Let's kick off in Russia. Motorama is a five piece whose Calendar LP is a heady mixture of 80s synth throughlines, complemented by a baritone vocal that could be Matt Berninger from The National if he sang in a New Wave band from 1986, rambunctious post-punk guitar that segues from beach pop to glistening indie melodrama, and a drumbeat that is relentless in keeping the momentum at breakneck speed. It's quite possible this indie fusion has benefited from a discovery of old music and new, all at the same time - like being subjected to a cell for fifteen years, then when released heading to the nearest record store where your first three purchases are Phoenix, Bauhaus and Roxy Music (seriously makes me want to spin these back to back now...). Not that far from The National, if they were more musically upbeat - and I love the National, for better or worse, so there you go. Calendar is Motorama's second album, out now on Talitres (grab it here).
Scottish trio Poor Things are pretty great. Their EP Hurricane Poor Things (out through Vinyl Ritchie Records - a seriously great label pun) offers five slices of guitar pop delivered with verve, sunny tempo and reckless abandon - just three boys loving their guitar rock by way of Pavement, The Kinks and Male Bonding. Then is now. Fun intensity, a hurricane of candy cane? These boys won't be poor for long.
Poor Things - Ice Cream
Father Figures as an idea has existed for seven-odd years, yet the band members' other endeavours (which include other avant-pop amalgams such as Man Man and Matthew Dear) has kept these zombie jazz merchants from storming the world like a go-go virus. Like jazz, Father Figures offers instrumental passages that are often whims, an improvisational melange of like minds melding as one; unlike jazz, most of the tracks on their Bad Bad Birds EP are rhythmic, the saxophones speaking to the listener, a viral disease of the ears. It's cracked, it's decayed, it's deformed - it's delectable
Canadian wonk-rock heathens Zuzu's Petals took me by surprise, as I only listened to their The Fire Breathing Dragon record as an example for a friend as to how many emails we get at Sonic Masala HQ ("Look how much comes in a day! And most of it sounds like this...Actually this is pretty good, scratch that..."). It's classic off-kilter, semi-abrasive, wholly immersive rock that the likes of early Modest Mouse, Pedro The Lion and a goddamn plethora of other bands are familiar dealers of, and they do it well. Really well. It has that hazardous yet infectious as fuck vibe that Spook House and Pile have, two releases that blindsided me last year and continue to reap rewards. Don't be surprised if Zuzu's Petals doesn't crawl under your skin and keep you warm at night.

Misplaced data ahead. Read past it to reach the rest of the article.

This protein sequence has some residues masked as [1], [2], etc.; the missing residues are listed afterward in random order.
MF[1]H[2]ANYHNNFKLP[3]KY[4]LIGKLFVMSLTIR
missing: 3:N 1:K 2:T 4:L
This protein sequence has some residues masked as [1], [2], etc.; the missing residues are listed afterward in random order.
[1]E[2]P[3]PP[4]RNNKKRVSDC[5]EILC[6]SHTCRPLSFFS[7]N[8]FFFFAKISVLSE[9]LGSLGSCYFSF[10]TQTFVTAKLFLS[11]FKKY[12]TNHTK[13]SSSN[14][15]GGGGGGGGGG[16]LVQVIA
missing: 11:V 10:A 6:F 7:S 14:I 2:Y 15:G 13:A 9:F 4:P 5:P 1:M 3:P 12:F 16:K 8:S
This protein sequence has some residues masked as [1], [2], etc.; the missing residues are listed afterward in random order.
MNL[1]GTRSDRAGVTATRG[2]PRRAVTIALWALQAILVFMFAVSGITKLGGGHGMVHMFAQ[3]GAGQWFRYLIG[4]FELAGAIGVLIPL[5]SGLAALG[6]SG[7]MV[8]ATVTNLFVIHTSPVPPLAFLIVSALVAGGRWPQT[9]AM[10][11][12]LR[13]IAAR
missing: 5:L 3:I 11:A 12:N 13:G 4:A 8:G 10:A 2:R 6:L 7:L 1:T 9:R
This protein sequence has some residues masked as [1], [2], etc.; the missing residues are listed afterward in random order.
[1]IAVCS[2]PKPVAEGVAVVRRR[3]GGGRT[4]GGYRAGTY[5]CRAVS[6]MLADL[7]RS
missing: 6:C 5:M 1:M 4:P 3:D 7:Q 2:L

A subtle play on one of modern history's true wordsmiths, Bristol's Oliver Wilde has been scratching at the surface of reality for a little while now, finding a somewhat incongruous home on Howling Owl Records. This band is not post punk or no wave - yet there is something chaotic in the miasmic haze that the act casts over their soundscapes, an electronic unease that curdles the mind. There are moments, like on the AM fried harmonics of 'Flutter', that you feel like Oliver Wilde is a familiar, that they have always accompanied your greatest achievements; but before long another wave of warbled noise drifts across and hides the band's true intentions, an unnatural, perturbing pop with so many layers it's difficult to know where to start. Lysergic soundtracks to a cartoon crawl. Too many and too few colours to take in. I'm exhausted - but I just want another taste - just one more... A Brief Introduction To Unnatural Light Years comes out on white vinyl on Monday - pre-order it here (you really must).
Another label to come onto my radar is one closer to home, with Bro Fidelity providing a home for some of Melbourne's greatest heavy instrumental acts. One such band is Fire Witch, whose Liars record from 2010 was sent to me recently. It's incredible - a heady noise fest, sure, but one that requires patience and due diligence. The impressive thing about this trio is their insistence on the slow burn - sludge rhythms that roll forward, an insidious ebb and flow, that become a flatline for the Underworld, baiting silence before bursting forth in a wanton release of brutal force.
San Diego gutter punks CHAMP, other than they made this EP. I like it that way. This feels like something I would find scratched on a cassette hidden under the passenger seat of the car, all covered in dust and lint, and not know whether I was listening to a mixtape or an album. The mood swings wildly - 'Nothing' is nascent, noisy, nasal garage punk; 'Burnt Alive' swings and sways in a heady malaise before sparking to life in an angsty rage; 'Bummer' squalls, offering a listless uncertainty before the afterburners kick in; 'Terror Of God' is maudlin misery in all its resplendent glory; 'Loser' disappears down the well, an acoustic plea never to be heard. It's all pretty ace. More please.
And we finish with the hypnotic guitar crawl of Glass Gang, a Brooklyn group that link a crunchy yet simplistic guitar line with wispy, tired vocals and elegant synths, a basic drum machine offering a quirky counterpoint that somehow ties it all together. I didn't think I would be a fan of this, but it immediately sunk its hooks in and some two weeks later has refused to let go. An intriguing prospect that I will watch closely from here on out...
HAPPY THURSDAY EVERYONE!
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